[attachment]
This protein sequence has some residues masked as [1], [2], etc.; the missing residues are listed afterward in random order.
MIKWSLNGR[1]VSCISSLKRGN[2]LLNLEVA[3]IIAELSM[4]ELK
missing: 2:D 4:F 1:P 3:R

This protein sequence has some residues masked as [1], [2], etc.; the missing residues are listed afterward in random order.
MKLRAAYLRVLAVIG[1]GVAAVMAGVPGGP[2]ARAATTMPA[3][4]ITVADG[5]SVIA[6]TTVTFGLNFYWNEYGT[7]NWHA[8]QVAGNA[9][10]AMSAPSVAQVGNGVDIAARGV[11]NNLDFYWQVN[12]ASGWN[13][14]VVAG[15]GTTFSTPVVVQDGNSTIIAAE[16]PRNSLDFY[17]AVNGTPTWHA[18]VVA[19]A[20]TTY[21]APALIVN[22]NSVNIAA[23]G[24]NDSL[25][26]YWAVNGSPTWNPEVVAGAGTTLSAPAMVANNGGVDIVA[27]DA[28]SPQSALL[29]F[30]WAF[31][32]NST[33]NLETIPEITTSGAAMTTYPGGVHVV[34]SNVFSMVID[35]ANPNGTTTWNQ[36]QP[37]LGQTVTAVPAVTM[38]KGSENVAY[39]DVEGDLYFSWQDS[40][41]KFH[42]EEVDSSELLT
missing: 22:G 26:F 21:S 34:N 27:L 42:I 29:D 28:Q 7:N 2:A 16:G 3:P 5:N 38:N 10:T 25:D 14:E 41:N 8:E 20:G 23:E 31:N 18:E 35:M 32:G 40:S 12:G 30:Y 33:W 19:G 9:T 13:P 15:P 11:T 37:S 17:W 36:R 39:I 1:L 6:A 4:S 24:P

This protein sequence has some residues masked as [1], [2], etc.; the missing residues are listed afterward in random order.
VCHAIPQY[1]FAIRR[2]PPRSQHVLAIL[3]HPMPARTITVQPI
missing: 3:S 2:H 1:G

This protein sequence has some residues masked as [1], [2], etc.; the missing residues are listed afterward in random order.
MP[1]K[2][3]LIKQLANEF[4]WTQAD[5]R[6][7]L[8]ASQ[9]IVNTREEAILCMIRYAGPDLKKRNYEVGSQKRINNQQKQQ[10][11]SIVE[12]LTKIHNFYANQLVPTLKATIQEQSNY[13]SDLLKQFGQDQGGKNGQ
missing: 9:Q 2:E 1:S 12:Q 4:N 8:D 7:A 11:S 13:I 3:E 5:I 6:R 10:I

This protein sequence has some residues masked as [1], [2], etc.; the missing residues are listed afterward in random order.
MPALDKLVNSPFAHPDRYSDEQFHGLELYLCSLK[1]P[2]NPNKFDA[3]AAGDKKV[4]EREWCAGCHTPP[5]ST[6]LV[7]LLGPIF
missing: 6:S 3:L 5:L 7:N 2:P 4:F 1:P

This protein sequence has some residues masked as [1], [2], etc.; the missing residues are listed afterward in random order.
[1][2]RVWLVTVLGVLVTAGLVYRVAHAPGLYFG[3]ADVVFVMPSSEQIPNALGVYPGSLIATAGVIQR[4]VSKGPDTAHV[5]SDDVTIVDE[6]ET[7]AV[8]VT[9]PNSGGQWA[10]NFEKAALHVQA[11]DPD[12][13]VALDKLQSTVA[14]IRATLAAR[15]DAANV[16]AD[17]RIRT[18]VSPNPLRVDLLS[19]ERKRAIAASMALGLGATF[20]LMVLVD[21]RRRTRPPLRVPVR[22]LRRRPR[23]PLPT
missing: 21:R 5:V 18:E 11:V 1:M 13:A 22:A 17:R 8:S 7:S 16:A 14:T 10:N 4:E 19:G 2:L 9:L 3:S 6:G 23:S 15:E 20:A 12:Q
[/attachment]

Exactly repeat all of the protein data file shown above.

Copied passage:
This protein sequence has some residues masked as [1], [2], etc.; the missing residues are listed afterward in random order.
MIKWSLNGR[1]VSCISSLKRGN[2]LLNLEVA[3]IIAELSM[4]ELK
missing: 2:D 4:F 1:P 3:R

This protein sequence has some residues masked as [1], [2], etc.; the missing residues are listed afterward in random order.
MKLRAAYLRVLAVIG[1]GVAAVMAGVPGGP[2]ARAATTMPA[3][4]ITVADG[5]SVIA[6]TTVTFGLNFYWNEYGT[7]NWHA[8]QVAGNA[9][10]AMSAPSVAQVGNGVDIAARGV[11]NNLDFYWQVN[12]ASGWN[13][14]VVAG[15]GTTFSTPVVVQDGNSTIIAAE[16]PRNSLDFY[17]AVNGTPTWHA[18]VVA[19]A[20]TTY[21]APALIVN[22]NSVNIAA[23]G[24]NDSL[25][26]YWAVNGSPTWNPEVVAGAGTTLSAPAMVANNGGVDIVA[27]DA[28]SPQSALL[29]F[30]WAF[31][32]NST[33]NLETIPEITTSGAAMTTYPGGVHVV[34]SNVFSMVID[35]ANPNGTTTWNQ[36]QP[37]LGQTVTAVPAVTM[38]KGSENVAY[39]DVEGDLYFSWQDS[40][41]KFH[42]EEVDSSELLT
missing: 22:G 26:F 21:S 34:N 27:L 42:I 29:D 28:Q 7:N 2:A 16:G 3:P 5:N 38:N 10:T 25:D 14:E 41:N 8:E 20:G 23:E 31:N 18:E 35:M 32:G 40:S 12:G 30:Y 33:W 19:G 9:T 13:P 15:P 11:T 37:S 17:W 36:R 39:I 1:L 6:A 4:S 24:P

This protein sequence has some residues masked as [1], [2], etc.; the missing residues are listed afterward in random order.
VCHAIPQY[1]FAIRR[2]PPRSQHVLAIL[3]HPMPARTITVQPI
missing: 3:S 2:H 1:G

This protein sequence has some residues masked as [1], [2], etc.; the missing residues are listed afterward in random order.
MP[1]K[2][3]LIKQLANEF[4]WTQAD[5]R[6][7]L[8]ASQ[9]IVNTREEAILCMIRYAGPDLKKRNYEVGSQKRINNQQKQQ[10][11]SIVE[12]LTKIHNFYANQLVPTLKATIQEQSNY[13]SDLLKQFGQDQGGKNGQ
missing: 9:Q 2:E 1:S 12:Q 4:N 8:D 7:A 11:S 13:I 3:E 5:I 6:R 10:I

This protein sequence has some residues masked as [1], [2], etc.; the missing residues are listed afterward in random order.
MPALDKLVNSPFAHPDRYSDEQFHGLELYLCSLK[1]P[2]NPNKFDA[3]AAGDKKV[4]EREWCAGCHTPP[5]ST[6]LV[7]LLGPIF
missing: 6:S 3:L 5:L 7:N 2:P 4:F 1:P

This protein sequence has some residues masked as [1], [2], etc.; the missing residues are listed afterward in random order.
[1][2]RVWLVTVLGVLVTAGLVYRVAHAPGLYFG[3]ADVVFVMPSSEQIPNALGVYPGSLIATAGVIQR[4]VSKGPDTAHV[5]SDDVTIVDE[6]ET[7]AV[8]VT[9]PNSGGQWA[10]NFEKAALHVQA[11]DPD[12][13]VALDKLQSTVA[14]IRATLAAR[15]DAANV[16]AD[17]RIRT[18]VSPNPLRVDLLS[19]ERKRAIAASMALGLGATF[20]LMVLVD[21]RRRTRPPLRVPVR[22]LRRRPR[23]PLPT
missing: 21:R 5:V 18:E 11:V 1:M 13:A 22:A 17:R 8:S 7:S 16:A 14:T 10:N 4:E 19:G 2:L 9:L 3:S 6:G 23:S 15:E 20:A 12:Q